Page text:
At times, it feels like we careen from crisis to crisis, with everything assuming an urgency that demands immediate attention from too few people. Important, critical work is set aside to deal with crises, sometimes never to be touched again. I once had a boss who referred to this as ‘they tyranny of the urgent at the expense of the important.”

To continue reading, please see my post today at Tweetspeak Poetry.

Photography by Junior Libby via Public Domain Pictures. Used with permission.

Monday, April 15, 2013

Following a tunnel to the sea

The tunnel system underneath our campus at work stretches for about six blocks. It doesn’t follow a straight line; it bends and curves and angles to accommodate the placement of buildings and both the topography and geology. It’s not entirely underground; part of runs alongside an extended bank of windows, and part of it becomes an extended walkway over a street. But we call it the tunnel. And it affords protection against bad weather, a place to stand during tornado drills (or the real thing), and a comfortable way to reach other buildings during rain or snow.

This day, it is largely empty. It’s a fine day outside, and the middle of the afternoon. This day, at this time, I’ve chosen to walk the tunnel. I feel almost compelled to.

Work this day is intense, crisis-ridden, filled with politics and missed opportunities. I have worked straight through lunch; the work keeps mounting, and mounding, up.

And so I do what Ann Kroeker suggests in Not So Fast: Slow-Down Solutions for Frenzied Families. And that is to take a walk, breaking the pattern of ever increasing work frenzy and breaking it deliberately.

And so I walk the tunnel. I know I won’t come across very many people, and likely no one I know. 

My building sits at about the center of the tunnel system. Walk in one direction, and I’ll end up where the staff functions are housed or veer to the left and walk with the buildings housing the commercial businesses. Or I can go in the other direction, in the direction of the large complex of buildings for our research and technology organization. Perhaps the position of my building is symbolic – where the flow of research and business and staff functions converge, a physical nexus of the company’s headquarters.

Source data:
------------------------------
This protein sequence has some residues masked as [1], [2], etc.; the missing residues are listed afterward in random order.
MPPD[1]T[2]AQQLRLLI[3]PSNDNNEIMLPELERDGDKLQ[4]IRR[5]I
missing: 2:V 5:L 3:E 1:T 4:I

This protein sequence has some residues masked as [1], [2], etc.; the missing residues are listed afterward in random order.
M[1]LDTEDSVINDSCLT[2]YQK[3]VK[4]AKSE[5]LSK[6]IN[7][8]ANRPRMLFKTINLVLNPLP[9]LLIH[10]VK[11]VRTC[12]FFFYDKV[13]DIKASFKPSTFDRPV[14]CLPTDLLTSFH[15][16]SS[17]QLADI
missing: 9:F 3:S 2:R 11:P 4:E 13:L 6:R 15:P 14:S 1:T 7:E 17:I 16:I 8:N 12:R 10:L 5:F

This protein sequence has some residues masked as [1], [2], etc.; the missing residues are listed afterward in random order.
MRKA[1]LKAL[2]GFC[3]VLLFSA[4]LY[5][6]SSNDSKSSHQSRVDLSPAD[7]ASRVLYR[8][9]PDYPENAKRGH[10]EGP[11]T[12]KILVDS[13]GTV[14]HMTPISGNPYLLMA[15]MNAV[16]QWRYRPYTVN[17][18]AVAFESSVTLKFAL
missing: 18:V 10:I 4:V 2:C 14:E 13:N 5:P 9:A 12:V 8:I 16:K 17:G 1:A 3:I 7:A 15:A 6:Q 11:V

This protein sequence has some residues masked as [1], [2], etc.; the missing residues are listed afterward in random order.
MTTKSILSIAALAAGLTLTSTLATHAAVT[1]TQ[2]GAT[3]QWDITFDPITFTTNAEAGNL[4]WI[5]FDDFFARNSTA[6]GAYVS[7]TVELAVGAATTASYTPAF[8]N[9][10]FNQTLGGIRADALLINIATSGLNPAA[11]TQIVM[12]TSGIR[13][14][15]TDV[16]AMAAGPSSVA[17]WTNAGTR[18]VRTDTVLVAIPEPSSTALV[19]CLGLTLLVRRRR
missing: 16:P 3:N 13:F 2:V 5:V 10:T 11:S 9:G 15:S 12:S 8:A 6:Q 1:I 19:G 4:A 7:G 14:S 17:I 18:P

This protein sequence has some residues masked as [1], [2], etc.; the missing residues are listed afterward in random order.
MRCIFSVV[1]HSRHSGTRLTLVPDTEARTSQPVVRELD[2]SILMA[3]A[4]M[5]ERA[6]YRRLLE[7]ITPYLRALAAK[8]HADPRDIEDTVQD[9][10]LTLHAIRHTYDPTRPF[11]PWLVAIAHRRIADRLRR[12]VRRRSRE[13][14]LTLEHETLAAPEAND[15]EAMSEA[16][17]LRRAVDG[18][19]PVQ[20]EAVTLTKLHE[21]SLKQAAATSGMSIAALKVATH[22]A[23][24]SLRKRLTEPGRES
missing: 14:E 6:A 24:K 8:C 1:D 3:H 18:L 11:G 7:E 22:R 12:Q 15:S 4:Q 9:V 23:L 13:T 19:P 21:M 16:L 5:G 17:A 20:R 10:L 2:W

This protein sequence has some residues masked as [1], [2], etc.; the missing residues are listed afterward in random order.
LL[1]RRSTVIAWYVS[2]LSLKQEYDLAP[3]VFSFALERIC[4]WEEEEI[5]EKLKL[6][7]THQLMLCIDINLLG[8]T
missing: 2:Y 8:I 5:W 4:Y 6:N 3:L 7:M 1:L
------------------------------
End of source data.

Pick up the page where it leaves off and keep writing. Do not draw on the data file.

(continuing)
I reach the tunnel and the bottom of the stairs, and turn toward the research complex. The tunnel is deserted; I hear only the echoes of my own footsteps. I pass no one. It’s a quiet walk, and I find myself listening.

Be still.

Calm your spirit.

Rest your soul.

Walk, and walk toward me.

As I walk, my mind begins to empty of work, looming crises, conflicts and tensions. As I walk along the windowed wall of this part of the tunnel, I can see mid-afternoon sunshine lighting the grass and trees along the ground sloping away from the tunnel before it moves sharply upward into a hill. It’s windy, and the trees are filtering the light, creating a shimmering effect on the ground and grass.

Be still.


Unexpectedly, I find myself on a shimmering Sea of Galilee. It’s mid-day, too late for fishing, the boat must be moving from one side of the lake to the other. I am one of a group of people watching the waves, feeling the wind, hearing the sounds of the water and birds and someone talking.

And I listen, to what’s being taught on the boat.

Over at The High Calling, we’re discussing Not So Fast. Visit the site and take a look at what other people are talking (and blogging) about.

Photograph by Tom Leeds via Public Domain Pictures. Used with permission.